Jul 1, 2015
Although Doi Brewery was established about two centuries later than other sake breweries, it soon became well known for producing fine, award-winning sake. Kiyoaki Doi, president of Doi Brewery, explains how the company rose to prominence.
The family behind Doi Brewery came late to the sake brewing business, having only established the brewery in 1872, during the period of the Meiji Restoration. Many other sake breweries were founded much earlier, during the Edo period about two hundred years before. The Doi family was actually village headman and landlords who started experimenting with making sake using the rice that was given to them as tributes by their tenants.
The Meiji period was actually a good time for us to enter the business of sake brewing, reveals Kiyoaki Doi, president of Doi Brewery. “Before that, you needed a special certificate to start brewing sake, which wasn’t always easy to get. It wasn’t as strict during the Meiji era.”
The kura – traditional Japanese storehouse – that houses the brewing facility was established in the 19th century, and it still stands today.
Despite entering the industry later than the competition, Doi Brewery quickly gained a reputation for making high-quality sakes, and it has a string of accolades under its belt to show for it.
When it was under the leadership of Kiyoaki Doi, he invited Shokichi Hase, a master sake brewer to join the brewery. Under Hase, who worked tirelessly for about 40 years until he passed away in 2009, the brewery grew from strength to strength, thanks to his knowledge about the art of brewing fine sake. In ten years, the brewery has won eight gold medals at the Annual Japan Sake Awards.
Doi also credits Shizuoka’s climate and environmental factors for the exceptional raw materials that go into brewing fine sake. The water used is pure and soft, thanks to the prefecture’s rivers and mountains, while much of the sake rice that’s harvested for brewing the sake is the variant Homare Fuji that’s locally grown in Shizuoka. Doi also uses top-notch quality rice from Hyogo and Okayama prefecture. “Besides good rice and soft water, we also use sake yeast specially found in Shizuoka prefecture. This variant of Shizuoka yeast is responsible for the fresh taste of sake that’s not too dry,” reveals Doi. Because of their soft, subtle flavours, Doi’s advice is to pair their sakes with fish dishes.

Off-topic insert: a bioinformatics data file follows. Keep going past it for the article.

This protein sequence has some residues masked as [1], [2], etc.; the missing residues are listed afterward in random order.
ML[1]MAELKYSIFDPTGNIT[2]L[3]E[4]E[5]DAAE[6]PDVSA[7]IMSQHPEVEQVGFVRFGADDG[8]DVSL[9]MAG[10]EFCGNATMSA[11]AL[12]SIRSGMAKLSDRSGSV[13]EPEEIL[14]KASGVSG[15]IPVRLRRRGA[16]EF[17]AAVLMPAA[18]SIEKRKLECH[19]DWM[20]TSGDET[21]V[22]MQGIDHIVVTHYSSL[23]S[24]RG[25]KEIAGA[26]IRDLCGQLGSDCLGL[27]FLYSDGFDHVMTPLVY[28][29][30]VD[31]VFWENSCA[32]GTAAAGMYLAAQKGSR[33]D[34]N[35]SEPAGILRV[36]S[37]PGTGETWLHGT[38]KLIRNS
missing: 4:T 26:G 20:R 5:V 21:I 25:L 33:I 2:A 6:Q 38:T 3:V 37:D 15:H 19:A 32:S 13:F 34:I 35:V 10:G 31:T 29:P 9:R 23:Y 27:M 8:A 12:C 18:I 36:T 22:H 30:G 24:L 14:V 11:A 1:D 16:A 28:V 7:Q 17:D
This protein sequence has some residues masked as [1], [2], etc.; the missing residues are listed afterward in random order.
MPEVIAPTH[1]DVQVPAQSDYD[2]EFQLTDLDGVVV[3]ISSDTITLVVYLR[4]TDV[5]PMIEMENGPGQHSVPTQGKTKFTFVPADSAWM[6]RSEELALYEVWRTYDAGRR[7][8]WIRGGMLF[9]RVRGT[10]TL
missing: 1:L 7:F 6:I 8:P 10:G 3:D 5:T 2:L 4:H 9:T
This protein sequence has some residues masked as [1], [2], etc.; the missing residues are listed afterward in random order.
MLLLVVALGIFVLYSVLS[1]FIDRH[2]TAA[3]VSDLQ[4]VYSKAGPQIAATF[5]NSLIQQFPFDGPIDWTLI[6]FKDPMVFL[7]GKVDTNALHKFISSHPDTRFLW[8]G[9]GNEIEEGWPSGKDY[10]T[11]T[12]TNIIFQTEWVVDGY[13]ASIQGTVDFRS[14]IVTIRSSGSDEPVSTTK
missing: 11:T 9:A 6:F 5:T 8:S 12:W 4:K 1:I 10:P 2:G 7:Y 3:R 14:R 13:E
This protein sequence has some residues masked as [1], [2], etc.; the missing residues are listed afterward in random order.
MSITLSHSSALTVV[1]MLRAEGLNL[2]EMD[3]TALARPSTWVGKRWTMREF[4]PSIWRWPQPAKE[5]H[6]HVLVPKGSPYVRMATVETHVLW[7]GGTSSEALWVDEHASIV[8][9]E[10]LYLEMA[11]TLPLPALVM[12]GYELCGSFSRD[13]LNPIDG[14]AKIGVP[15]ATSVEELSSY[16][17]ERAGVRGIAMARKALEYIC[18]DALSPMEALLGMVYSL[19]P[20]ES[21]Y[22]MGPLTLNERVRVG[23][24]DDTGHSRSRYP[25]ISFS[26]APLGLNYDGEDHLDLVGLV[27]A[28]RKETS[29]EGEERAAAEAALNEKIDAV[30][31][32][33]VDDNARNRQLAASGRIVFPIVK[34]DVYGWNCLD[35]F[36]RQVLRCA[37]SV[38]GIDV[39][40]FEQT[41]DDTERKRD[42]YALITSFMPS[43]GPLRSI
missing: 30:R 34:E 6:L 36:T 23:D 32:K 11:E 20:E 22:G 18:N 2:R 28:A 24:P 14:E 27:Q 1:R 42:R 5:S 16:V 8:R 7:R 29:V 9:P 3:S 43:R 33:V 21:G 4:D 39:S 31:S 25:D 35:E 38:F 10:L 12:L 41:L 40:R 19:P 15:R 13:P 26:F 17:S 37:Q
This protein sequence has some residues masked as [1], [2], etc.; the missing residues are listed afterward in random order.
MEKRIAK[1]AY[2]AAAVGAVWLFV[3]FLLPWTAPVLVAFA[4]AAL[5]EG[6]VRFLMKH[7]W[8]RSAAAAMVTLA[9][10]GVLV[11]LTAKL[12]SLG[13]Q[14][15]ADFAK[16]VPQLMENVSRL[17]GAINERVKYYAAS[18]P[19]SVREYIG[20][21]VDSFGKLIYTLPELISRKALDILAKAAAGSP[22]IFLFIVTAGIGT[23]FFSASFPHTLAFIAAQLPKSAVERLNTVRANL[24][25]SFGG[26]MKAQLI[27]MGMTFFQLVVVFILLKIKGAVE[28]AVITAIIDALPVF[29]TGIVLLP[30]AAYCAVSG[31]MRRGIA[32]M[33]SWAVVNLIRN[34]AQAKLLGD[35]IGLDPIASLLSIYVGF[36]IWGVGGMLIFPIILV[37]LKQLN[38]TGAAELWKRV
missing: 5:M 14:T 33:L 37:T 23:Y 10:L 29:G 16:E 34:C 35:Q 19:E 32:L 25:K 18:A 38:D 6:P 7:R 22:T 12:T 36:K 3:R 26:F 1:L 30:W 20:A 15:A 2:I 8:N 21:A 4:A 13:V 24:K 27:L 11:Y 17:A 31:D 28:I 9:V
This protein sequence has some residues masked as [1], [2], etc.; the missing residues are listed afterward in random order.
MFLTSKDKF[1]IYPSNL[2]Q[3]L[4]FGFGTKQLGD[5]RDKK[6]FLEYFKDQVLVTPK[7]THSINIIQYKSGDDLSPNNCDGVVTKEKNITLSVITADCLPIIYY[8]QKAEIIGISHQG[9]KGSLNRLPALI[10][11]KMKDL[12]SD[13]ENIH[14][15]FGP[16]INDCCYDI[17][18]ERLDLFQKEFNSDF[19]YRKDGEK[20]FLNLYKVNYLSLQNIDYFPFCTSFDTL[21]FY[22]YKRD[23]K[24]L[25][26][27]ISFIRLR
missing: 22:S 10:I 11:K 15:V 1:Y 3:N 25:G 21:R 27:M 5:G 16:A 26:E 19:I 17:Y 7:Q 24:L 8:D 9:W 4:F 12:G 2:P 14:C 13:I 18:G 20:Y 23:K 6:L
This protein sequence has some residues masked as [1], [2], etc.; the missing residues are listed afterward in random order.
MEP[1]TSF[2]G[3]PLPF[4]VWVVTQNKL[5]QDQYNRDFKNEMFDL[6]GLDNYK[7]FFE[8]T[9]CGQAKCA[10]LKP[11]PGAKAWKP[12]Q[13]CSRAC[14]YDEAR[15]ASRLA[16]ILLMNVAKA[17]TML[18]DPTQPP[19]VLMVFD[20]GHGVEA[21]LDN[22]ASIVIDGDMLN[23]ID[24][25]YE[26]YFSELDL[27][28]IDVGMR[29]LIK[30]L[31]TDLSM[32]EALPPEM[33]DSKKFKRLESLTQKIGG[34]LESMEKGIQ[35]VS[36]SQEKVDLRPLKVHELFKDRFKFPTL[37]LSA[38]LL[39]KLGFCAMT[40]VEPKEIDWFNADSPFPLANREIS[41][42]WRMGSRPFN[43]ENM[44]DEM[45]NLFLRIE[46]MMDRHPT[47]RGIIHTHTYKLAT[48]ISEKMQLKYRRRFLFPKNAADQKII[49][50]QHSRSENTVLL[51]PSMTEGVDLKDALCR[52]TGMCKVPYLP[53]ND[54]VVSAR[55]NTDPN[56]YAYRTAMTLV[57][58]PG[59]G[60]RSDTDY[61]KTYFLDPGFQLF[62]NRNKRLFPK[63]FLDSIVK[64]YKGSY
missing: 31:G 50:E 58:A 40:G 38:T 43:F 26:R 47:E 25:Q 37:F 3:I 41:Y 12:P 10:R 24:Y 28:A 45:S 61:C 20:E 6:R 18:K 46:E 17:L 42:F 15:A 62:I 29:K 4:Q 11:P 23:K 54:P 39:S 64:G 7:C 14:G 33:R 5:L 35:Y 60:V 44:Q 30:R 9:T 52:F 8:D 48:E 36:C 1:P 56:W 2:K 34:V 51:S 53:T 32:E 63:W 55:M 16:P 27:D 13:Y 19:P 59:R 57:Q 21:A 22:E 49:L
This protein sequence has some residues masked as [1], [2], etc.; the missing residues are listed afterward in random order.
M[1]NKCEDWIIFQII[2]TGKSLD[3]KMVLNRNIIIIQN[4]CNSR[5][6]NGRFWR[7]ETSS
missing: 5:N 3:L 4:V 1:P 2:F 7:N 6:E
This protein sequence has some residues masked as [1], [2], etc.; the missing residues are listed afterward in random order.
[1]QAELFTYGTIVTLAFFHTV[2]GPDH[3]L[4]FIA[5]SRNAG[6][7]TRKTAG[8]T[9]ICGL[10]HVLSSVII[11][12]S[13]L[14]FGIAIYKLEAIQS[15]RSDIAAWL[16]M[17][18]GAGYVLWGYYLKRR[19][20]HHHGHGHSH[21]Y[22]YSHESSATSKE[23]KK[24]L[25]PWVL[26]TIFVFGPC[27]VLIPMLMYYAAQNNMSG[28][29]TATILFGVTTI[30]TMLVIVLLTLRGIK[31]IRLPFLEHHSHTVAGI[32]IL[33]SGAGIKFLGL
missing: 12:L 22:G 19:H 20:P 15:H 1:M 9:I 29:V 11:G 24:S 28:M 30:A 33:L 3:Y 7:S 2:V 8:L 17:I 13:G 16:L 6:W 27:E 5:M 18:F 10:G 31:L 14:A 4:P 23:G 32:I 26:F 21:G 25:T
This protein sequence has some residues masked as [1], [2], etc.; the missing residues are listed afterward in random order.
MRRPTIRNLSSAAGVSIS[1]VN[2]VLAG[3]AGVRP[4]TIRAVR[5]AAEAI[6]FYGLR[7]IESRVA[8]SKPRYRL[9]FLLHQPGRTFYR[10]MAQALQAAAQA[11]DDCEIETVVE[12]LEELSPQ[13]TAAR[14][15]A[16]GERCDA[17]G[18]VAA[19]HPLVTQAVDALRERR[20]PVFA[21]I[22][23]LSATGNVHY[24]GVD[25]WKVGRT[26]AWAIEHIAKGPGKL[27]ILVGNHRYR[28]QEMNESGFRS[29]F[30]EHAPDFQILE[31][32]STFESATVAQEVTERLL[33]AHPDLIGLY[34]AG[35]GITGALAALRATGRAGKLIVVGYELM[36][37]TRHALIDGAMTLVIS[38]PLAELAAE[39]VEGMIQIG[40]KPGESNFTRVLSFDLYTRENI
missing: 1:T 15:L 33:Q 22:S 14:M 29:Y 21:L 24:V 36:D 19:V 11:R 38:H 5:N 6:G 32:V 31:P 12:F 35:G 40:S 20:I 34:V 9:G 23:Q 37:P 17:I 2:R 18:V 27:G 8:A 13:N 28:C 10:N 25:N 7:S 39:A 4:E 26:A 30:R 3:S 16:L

The brewery produces about 390 kilo-litres of sake a year. They mainly produce three labels: Kaiun (its main brand); Enshunada (that’s only available in Shizuoka prefecture); and Ohimachiya, a new label that uses rice from Yamanashi prefecture. Roughly about 60 percent of the sake is consumed in Shizuoka prefecture, while four to five percent is exported internationally to countries such as the US, Hong Kong, Russia, Australia, Thailand, and, of course, Singapore. While the brewery has the capacity to produce more, it has deliberately kept its output small so it can keep tabs on the quality and freshness of its brews.
Doi is proud of the fact that sake as a whole has gained popularity around the world. “Sake has an umami that is simply not present in other types of alcohol,” he says, with a tinge of pride.
Sample some of the finest sake from Shizuoka’s Doi Brewery right here at Orihara Shoten.
Using soft water from the spring near Kotenjin Temple and Yamadanishiki rice grown in Daito, this sake starts off with hints of sweetness, as well as a soft and feminine mouthfeel. The middle palate is clean and refreshingly dry before ending with a vibrant finish.
As “Kaiun”means “to welcome luck” in Japanese and this sake is often bought as a gift to celebrate the New Year, weddings, and more. It’s brewed using Yamadanishiki rice polished to 60 percent – a polishing percentage that’s usually required for a ginjo-style sake. Fresh fruity notes, a crisp, dry taste, and refined flavour palate make this one of Kaiun’s bestsellers.
Brewed using rice from Hyogo prefecture polished to 4o percent. This sake has a luscious fragrance of pear and apples, with a light and savoury mid-palate and just the right amount of acidity. Brewed at a low temperature with close to 17 percent alcohol, this sake has a very clean, fresh and tasty finish that lingers.
Brewed in a 700kg tank specially for daiginjo sake, this sake uses rice polished to 50 percent, which is quite exceptional for this category of sake. The result is a fine flavour and aroma, with sweet notes of melon. Smooth and feminine, this clear, fresh sake has a sweet, gentle and comforting fragrance.
This sake has a crisp scent that invites the drinker to take in its aroma before drinking it. Well rounded, it offers a good balance of sweetness, dryness and acidity. With its fresh green notes, it’s best paired with dishes that don’t have an overpowering taste and smell.
(Advertorial Sponsored by Orihara Shoten )
Orihara Shoten also stocks season-limited Namazake (生酒) , a non-pasteurised fresh sake; and Genshu (原酒), an undiluted sake as part of its lineup.
Orihara Shoten is located at
11 Unity Street, #01-02 Robertson Walk.
Tel: 6836 5710